Parallel processing

A recent development in ETL software is the implementation of parallel processing. This has enabled a number of methods to improve overall performance of ETL processes when dealing with large volumes of data.

There are 3 main types of parallelisms as implemented in ETL applications:Data: By splitting a single sequential file into smaller data files to provide parallel access.Pipeline: Allowing the simultaneous running of several components on the same data stream. An example would be looking up a value on record 1 at the same time as adding together two fields on record 2.Component: The simultaneous running of multiple processes on different data streams in the same job. Sorting one input file while performing a de-duplication on another file would be an example of component parallelism.

All three types of parallelism are usually combined in a single job.

An additional difficulty is making sure the data being uploaded is relatively consistent. Since multiple source databases all have different update cycles (some may be updated every few minutes, while others may take days or weeks), an ETL system may be required to hold back certain data until all sources are synchronized. Likewise, where a warehouse may have to be reconciled to the contents in a source system or with the general ledger, establishing synchronization and reconciliation points is necessary.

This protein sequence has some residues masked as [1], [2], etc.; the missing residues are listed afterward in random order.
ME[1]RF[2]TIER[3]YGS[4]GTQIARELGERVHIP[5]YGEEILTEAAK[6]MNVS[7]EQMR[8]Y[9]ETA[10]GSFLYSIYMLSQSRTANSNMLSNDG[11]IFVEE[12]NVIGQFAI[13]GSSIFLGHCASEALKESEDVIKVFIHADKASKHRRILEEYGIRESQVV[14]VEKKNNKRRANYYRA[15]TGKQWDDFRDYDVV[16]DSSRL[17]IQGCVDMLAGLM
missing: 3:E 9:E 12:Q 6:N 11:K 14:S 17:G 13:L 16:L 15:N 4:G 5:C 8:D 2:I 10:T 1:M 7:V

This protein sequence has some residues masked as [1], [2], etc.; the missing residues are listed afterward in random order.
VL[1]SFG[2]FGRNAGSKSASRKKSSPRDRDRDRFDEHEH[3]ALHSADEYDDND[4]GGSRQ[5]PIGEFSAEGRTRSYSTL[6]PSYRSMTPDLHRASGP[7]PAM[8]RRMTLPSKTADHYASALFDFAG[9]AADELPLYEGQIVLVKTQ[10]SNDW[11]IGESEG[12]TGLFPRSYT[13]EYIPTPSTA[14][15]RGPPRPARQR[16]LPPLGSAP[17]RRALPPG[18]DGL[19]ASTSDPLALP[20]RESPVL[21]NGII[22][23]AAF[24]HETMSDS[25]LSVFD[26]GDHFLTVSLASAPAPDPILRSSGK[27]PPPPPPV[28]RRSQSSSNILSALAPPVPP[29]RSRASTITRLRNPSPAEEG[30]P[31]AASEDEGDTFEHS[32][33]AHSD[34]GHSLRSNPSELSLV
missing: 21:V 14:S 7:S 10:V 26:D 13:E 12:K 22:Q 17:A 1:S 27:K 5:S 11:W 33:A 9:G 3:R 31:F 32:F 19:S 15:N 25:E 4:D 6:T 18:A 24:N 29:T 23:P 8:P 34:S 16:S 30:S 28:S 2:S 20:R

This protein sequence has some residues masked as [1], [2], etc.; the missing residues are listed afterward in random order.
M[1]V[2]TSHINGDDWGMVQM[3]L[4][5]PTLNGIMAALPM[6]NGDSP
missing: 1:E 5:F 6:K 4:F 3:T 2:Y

While an ETL process can be created using almost any programming language, creating them from scratch is quite complex. Increasingly, companies are buying ETL tools to help in the creation of ETL processes.

By using an established ETL framework, you are more likely to end up with better connectivity and scalability. A good ETL tool must be able to communicate with the many different relational databases and read the various file formats used throughout an organization. ETL tools have started to migrate into Enterprise Application Integration, or even Enterprise Service Bus, systems that now cover much more than just the extraction, transformation and loading of data. Many ETL vendors now have data profiling, data quality and metadata capabilities.

Open-source ETL frameworks

See also


  • Kimball, Ralph; Joe Caserta (2004). The Data Warehouse ETL Toolkit. Wiley.
  • Kimball, Ralph; Margy Ross (2002). The Data Warehouse Toolkit: The Complete Guide to Dimensional Modeling. 2nd edition, Wiley.
  • Kimball, Ralph; et al. (1998). The Data Warehouse Lifecycle Toolkit. Wiley.

External links